Pembrolizumab (Keytruda)

How is this drug name pronounced?

Pembrolizumab: pem-broh-LIH-zoo-mab

Keytruda: kee-TROO-duh


What cancer(s) does this drug treat?

Keytruda has been approved for a number of cancer types and stages, in some cases as a single therapy, and in some cases in combination with another therapy.

Keytruda is approved for:

Melanoma
Non-small cell lung cancer
Head and neck squamous cell cancer
Classical Hodgkin lymphoma
Primary mediastinal B cell lymphoma
Bladder and urinary tract (urothelial cell) cancer
Microsatellite instability-high cancer
Stomach cancer
Esophagus cancer
Cervical cancer
Liver cancer
Merkel cell carcinoma
Kidney cancer
Endometrial carcinoma
Tumor mutational burden-high cancer
Cutaneous squamous cell carcinoma
Breast cancer

Advanced melanoma

Keytruda is approved for:

  • Adult patients with advanced melanoma that is metastatic (cancer has spread from the original cancer site to other parts of the body) or cannot be completely removed by surgery.
  • Adult and pediatric patients (12 years and older) with stage IIB, IIC, or III melanoma that was completely removed by surgery. In such cases, Keytruda is used to help keep melanoma from coming back.

Advanced non-small cell lung cancer

Keytruda is approved for:

  • Patients with nonsquamous non-small cell lung cancer that has spread and does not have an abnormal EGFR or ALK gene. In such cases, Keytruda may be used in combination with the chemotherapy drug pemetrexed (Alimta) and a platinum chemotherapy as a first treatment.
  • Patients with squamous non-small cell lung cancer that has spread. In such cases, Keytruda may be used in combination with the chemotherapies carboplatin (Paraplatin) and paclitaxel (Taxol or Onxal) as a first treatment.
  • Patients with non-small cell lung cancer that:

    • tests positive for the PD-L1 molecule, AND
    • does not have an abnormal EGFR or ALK gene, AND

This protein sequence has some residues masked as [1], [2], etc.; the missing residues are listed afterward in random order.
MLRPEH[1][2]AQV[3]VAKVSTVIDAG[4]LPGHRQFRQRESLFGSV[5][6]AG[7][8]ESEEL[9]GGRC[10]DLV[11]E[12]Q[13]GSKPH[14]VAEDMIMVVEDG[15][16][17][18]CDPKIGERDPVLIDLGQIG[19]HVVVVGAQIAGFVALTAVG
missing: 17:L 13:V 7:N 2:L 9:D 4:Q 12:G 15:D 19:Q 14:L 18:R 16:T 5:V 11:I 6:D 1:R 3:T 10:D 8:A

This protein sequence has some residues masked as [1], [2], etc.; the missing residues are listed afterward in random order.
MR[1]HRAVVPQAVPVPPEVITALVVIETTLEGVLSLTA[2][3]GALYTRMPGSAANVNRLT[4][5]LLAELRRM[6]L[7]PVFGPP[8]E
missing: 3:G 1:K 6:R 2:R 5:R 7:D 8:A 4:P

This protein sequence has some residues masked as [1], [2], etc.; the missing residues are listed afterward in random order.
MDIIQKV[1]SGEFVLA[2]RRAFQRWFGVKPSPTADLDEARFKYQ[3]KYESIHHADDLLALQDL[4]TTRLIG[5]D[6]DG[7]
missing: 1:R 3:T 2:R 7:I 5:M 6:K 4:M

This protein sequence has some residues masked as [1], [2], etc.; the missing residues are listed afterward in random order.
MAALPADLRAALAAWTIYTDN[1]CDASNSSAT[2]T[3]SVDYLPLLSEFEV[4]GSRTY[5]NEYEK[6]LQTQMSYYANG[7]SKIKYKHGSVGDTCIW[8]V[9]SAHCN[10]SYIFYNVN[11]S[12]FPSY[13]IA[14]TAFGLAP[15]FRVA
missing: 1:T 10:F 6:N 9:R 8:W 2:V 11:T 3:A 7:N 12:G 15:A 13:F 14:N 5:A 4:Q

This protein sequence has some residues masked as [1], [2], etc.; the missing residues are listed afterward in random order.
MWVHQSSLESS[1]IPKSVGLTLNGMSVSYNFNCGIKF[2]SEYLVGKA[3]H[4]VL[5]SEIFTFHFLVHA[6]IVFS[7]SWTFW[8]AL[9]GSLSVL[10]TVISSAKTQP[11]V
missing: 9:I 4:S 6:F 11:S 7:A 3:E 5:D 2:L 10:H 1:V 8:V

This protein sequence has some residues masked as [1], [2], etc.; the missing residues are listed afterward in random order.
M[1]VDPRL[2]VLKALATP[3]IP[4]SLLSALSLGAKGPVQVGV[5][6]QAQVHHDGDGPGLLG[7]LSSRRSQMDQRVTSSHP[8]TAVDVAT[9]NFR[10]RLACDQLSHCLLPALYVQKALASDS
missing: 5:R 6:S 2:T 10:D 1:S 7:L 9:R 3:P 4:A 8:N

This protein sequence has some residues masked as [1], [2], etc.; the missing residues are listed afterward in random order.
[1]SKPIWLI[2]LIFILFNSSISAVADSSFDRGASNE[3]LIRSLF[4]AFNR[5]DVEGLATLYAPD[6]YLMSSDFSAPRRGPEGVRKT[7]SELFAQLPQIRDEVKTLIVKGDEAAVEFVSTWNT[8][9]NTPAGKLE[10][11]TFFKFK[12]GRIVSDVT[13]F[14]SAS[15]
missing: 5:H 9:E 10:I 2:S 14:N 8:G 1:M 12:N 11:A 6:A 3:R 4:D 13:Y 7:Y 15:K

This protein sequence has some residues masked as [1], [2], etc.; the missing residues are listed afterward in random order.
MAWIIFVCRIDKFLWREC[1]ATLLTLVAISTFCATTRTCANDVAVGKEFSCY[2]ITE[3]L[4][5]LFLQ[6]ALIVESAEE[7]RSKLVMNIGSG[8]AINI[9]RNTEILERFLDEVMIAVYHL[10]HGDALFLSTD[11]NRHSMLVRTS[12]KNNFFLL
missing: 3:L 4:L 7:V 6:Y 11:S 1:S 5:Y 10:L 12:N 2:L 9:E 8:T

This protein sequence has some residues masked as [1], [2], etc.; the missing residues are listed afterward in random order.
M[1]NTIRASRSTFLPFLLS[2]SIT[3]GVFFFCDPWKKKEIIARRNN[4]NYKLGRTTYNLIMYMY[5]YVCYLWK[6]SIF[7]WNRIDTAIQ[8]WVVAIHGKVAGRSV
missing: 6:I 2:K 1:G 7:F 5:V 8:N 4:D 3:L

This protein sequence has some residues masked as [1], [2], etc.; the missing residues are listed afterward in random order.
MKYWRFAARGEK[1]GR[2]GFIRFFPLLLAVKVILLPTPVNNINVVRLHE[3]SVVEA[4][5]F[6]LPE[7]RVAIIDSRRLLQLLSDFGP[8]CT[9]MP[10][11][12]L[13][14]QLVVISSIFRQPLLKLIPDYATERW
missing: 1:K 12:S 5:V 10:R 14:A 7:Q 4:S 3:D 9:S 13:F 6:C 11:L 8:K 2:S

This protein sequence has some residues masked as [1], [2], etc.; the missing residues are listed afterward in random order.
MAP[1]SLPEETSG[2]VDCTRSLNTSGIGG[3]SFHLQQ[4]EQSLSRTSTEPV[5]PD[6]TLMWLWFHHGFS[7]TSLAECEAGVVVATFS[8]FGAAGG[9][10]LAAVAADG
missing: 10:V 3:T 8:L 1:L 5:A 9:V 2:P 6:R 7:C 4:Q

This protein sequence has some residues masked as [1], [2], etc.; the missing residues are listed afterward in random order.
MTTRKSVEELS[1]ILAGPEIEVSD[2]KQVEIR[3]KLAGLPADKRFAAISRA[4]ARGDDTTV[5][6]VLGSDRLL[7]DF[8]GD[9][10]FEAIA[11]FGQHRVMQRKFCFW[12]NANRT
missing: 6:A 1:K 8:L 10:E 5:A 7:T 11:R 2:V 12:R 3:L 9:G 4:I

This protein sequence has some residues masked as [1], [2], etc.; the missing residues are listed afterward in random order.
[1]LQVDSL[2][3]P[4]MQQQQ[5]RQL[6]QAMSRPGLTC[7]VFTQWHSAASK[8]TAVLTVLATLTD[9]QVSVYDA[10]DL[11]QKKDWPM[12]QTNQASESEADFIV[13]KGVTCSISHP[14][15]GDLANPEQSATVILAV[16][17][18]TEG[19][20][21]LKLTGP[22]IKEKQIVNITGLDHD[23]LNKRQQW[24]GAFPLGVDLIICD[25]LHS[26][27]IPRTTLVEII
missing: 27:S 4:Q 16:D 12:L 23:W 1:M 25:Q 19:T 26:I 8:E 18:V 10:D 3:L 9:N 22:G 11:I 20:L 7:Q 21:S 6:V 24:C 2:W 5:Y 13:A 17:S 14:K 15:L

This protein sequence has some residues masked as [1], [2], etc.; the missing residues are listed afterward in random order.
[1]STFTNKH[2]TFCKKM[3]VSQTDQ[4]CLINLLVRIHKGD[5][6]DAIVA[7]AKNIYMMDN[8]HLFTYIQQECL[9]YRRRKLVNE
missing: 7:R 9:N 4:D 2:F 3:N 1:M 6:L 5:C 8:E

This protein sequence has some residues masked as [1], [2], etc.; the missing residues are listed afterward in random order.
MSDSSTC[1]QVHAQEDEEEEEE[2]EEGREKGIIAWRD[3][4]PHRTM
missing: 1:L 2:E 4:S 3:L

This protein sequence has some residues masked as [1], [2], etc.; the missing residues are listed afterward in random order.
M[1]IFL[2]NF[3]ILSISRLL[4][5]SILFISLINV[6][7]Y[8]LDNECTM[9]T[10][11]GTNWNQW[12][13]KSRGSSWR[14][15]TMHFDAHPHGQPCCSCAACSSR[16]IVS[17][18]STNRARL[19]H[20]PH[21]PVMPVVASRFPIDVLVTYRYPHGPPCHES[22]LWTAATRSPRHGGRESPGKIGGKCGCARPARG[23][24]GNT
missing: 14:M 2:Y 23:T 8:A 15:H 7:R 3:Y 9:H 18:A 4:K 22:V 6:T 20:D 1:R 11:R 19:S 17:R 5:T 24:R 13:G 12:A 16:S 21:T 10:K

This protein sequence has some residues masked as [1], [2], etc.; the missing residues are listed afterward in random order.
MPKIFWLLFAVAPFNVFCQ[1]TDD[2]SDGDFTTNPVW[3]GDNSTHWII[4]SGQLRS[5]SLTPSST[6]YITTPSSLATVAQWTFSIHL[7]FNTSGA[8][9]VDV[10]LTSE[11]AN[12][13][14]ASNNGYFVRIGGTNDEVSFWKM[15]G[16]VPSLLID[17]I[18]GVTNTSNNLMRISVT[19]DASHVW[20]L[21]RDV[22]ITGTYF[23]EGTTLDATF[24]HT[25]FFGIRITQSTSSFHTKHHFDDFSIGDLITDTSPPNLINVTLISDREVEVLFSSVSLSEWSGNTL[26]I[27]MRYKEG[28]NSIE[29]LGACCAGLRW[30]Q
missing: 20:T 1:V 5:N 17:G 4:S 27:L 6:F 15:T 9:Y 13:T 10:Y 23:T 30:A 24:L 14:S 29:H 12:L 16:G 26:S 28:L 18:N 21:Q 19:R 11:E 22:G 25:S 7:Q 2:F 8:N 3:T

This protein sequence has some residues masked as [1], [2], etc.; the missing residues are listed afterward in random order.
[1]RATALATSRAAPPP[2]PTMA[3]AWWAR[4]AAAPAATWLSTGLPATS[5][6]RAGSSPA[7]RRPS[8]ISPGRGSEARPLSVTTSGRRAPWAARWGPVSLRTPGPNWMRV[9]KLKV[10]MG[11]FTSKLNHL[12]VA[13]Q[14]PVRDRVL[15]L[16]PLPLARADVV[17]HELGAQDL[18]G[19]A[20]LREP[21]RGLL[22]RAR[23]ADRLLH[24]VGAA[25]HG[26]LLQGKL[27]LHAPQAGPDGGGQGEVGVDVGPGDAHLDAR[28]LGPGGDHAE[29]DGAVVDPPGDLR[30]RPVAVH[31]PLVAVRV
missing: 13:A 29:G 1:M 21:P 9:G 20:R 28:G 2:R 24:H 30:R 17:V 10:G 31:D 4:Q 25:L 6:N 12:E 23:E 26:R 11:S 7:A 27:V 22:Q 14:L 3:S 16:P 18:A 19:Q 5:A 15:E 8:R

• either has not spread outside the chest (stage III) but cannot be treated with surgery or chemotherapy with radiation, or has spread outside the chest.

In such cases, Keytruda may be used alone as a first treatment.

  • Patients with non-small cell lung cancer that tests positive for the PD-L1 molecule and has spread. The patient must have already tried chemotherapy containing platinum and it either did not work or stopped working. If the patient’s tumor has an abnormal EGFR or ALK gene, the patient has to have also tried an FDA-approved therapy for tumors with such abnormal genes prior to receiving Keytruda.

Head and neck squamous cell cancer

Keytruda is approved for:

  • Patients with head and neck squamous cell cancer that has spread or come back, cannot be removed by surgery, and tests positive for the PD-L1 molecule. In such cases, Keytruda may be used alone as a first treatment.
  • Patients with head and neck squamous cell cancer whose cancer has spread or come back after treatment with chemotherapy that contains platinum.
  • Patients with head and neck squamous cell cancer that has spread or come back and cannot be removed by surgery. In such cases, Keytruda may be used in combination with the chemotherapy drug fluorouracil (Adrucil) and a chemotherapy containing platinum as a first treatment.

Classical Hodgkin lymphoma

Keytruda is approved for:

  • Adult patients with classical Hodgkin lymphoma that either has not responded to treatment, or got better, but then came back.
  • Pediatric patients with classical Hodgkin lymphoma that either has not responded to treatment, or got better, but then came back after two or more types of treatment.

Primary mediastinal B cell lymphoma

Keytruda is approved for:

  • Adult and pediatric patients with primary mediastinal B cell lymphoma that either has not responded to treatment, or has gotten better but then came back after two or more types of treatment. Keytruda is NOT recommended for patients with primary mediastinal B cell lymphoma who require urgent cytoreductive therapy to control the blood cell count.

Bladder and urinary tract (urothelial cell) cancer

Keytruda is approved for:

  • Patients with advanced urothelial carcinoma (the most common type of bladder and urinary tract cancer) that has grown or spread and cannot be removed by surgery:

  • Patients with bladder cancer that has not yet spread to nearby tissue (called carcinoma in situ), but is at a high risk for spreading (high-risk, non-muscle invasive bladder cancer):

    • who have tried Bacillus Calmette-Guerin treatment, and it either did not work or stopped working, AND
    • who either cannot or choose not to have their bladder surgically removed.

Microsatellite instability-high (MSI-H) or mismatch repair-deficient (dMMR) cancer, including colorectal cancer and endometrial cancer

Keytruda is approved for:

  • Adult and pediatric patients with previously treated microsatellite instability-high (MSI-H) or mismatch repair-deficient (dMMR) solid tumors (including colorectal cancer, endometrial cancer, biliary cancer, gastric or gastroesophageal junction cancer, pancreatic cancer, small intestinal cancer, prostate cancer, breast cancer, bladder cancer, esophageal cancer, renal cell cancer, small cell lung cancer, sarcoma, thyroid cancer, and others), whose cancer has spread or cannot be removed by surgery and who have no other satisfactory treatment options available.